Recently, I came across a post on Daily Worth, a financial blog for women, written by a young woman who had just been offered a promotion at her daily newspaper: social media editor. She was currently making $32,000, but after doing some research, realized that her new job was worth $40,000.
So she screwed up her courage — her company was having a hiring and wage freeze, after all — marched in to see her boss, and negotiated salary:
Although I could feel the pressure, I said it would be hard for me to take the promotion for less than $36,000, and I’d have to think about it. That was tough to do because I consider my boss a friend, and I felt like I was letting her down personally. Still, I left our meeting without accepting or rejecting the position. The next day my boss called me with an offer of $35,500 plus a monthly cell phone stipend of $75, bringing the total to $36,400 annually. I accepted.
Happy ending, right? Not by my math. What about that missing $3,600?
As we’ve written before, we’ve become used to that seventy-seven cents on the dollar business. Used to it, but still peeved. And really, it’s worse than that. In a study of University of Chicago MBA’s — which allowed labor economists Claudia Goldin and Lawrence Katz to compare “apples to apples”, controlling for everything from biz school courses to job experience to hours worked when it came to gender disparities — they wrote in New York Times Freakonomics column that for new MBAs, there was a just a modest wage gap — favoring men, of course — out of the blocks. But here’s where it starts to stink:
Fast forward 10 to 15 years, and the earnings gap between our male and female MBApples is about 40% for those who were observationally equivalent at graduation. But almost all of that huge difference can be fully explained by the greater number of career interruptions and lower weekly hours experienced by the women (mind you, they still work a large number of hours). One of the reasons for the large gap in earnings between male and female MBAs is that the cost of career interruptions is very great in the corporate and financial sectors. These costs are considerably lower in medicine, and somewhat lower in law and academia.
To be sure, for many women the time-out is a choice, and one that works well for them and their families. Still, for those who jump back on the career ladder, they rarely make up for that lost time — or salary. Still, though motherhood and lower-paying careers are convenient excuses, they’re handily debunked by Ilene Lang, who’s with the women’s research group Catalyst. “From their very first job after getting their MBA degree, women made less money than men,” Lang told NPR last year. “On average, $4,600 less.”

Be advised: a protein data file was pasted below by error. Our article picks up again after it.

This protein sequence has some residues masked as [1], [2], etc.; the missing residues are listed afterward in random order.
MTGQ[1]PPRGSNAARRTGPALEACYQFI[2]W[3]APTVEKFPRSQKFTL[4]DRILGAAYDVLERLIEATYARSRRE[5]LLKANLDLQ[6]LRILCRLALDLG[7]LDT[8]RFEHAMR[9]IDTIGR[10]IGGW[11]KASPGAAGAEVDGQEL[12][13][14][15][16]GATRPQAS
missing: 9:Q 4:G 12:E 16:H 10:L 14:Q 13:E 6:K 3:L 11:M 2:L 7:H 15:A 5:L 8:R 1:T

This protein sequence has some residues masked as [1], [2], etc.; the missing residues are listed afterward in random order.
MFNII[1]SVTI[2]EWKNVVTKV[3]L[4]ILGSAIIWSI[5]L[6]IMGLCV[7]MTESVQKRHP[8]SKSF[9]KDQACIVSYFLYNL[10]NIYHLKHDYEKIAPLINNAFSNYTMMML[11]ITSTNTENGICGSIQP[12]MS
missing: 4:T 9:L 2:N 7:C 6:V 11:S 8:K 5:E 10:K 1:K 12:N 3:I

Very first job? MBA? Well, that settles the time-off-for-kids/lesser-paid-career-track thing. And Catalyst’s findings held even for women without children. For Lang, this says old stereotypes persist. “There are assumptions that women don’t care about money, which is crazy!” Lang said in that same piece. “There are assumptions that women will always have men who will take care of them, that women will get married, have children, and drop out of the labor force. All those assumptions are just not true.”
You mean we work for more than pocket money? But the numbers are worse than we think, according to the Center for American Progress: Working women in the United States lose, on average, $431,000 over a forty-year career. Women with a high school degree lose $300,000 on average, and women with a bachelor’s or graduate degree lose $723,000 on average. In fact, the analysis shows that the more educated and professional a woman may be, the more she loses over a lifetime of work, simply because of her gender.
But getting back to that blogger from the Daily Worth, we can’t help wondering if there is something else at play as well: we don’t speak up. In fact, we grab that 77 cents on the dollar and say thank you very much — or, as that blogger revealed, feel as if we are letting someone down by asking for more. Is it because we women are hard-wired to please? That we have a hard time shaking off the good-little-girl mantle? All of which comes back to bite us in the paycheck. Linda Babcock and Sara Laschever, authors of “Women Don’t Ask” note:
* By not negotiating a first salary, an individual stands to lose more than $500,000 by age 60—and men are more than four times as likely as women to negotiate a first salary.
* Women often don’t know the market value of their work: Women report salary expectations between 3 and 32 percent lower than those of men for the same jobs; men expect to earn 13 percent more than women during their first year of full-time work and 32 percent more at their career peaks.
And in most cases, men do. As we wrote on Equal Pay Day, a non-holiday that marks the date in April that women’s salaries catch up with their male counterparts’ (That’s right, as compared to the dude in the next cube, from January 1 until April 14, you, sister, were working for free): Every time we change jobs and are asked for a salary history, we’re at an increased disadvantage–and coupled with this gender-based pay discrimination disparity, well–that disparity is going to do nothing but get worse.
Just yesterday, I was talking with my big sister. She was asking about our book and I was grousing about the fact that, in today’s publishing climate, authors have to do a lot of self promotion. “I hate it,” I moaned. “And I’m no good at it.”
She smiled, obviously older — and wiser too. “If you were a man,” she said, “you wouldn’t have a problem with it, now would you?”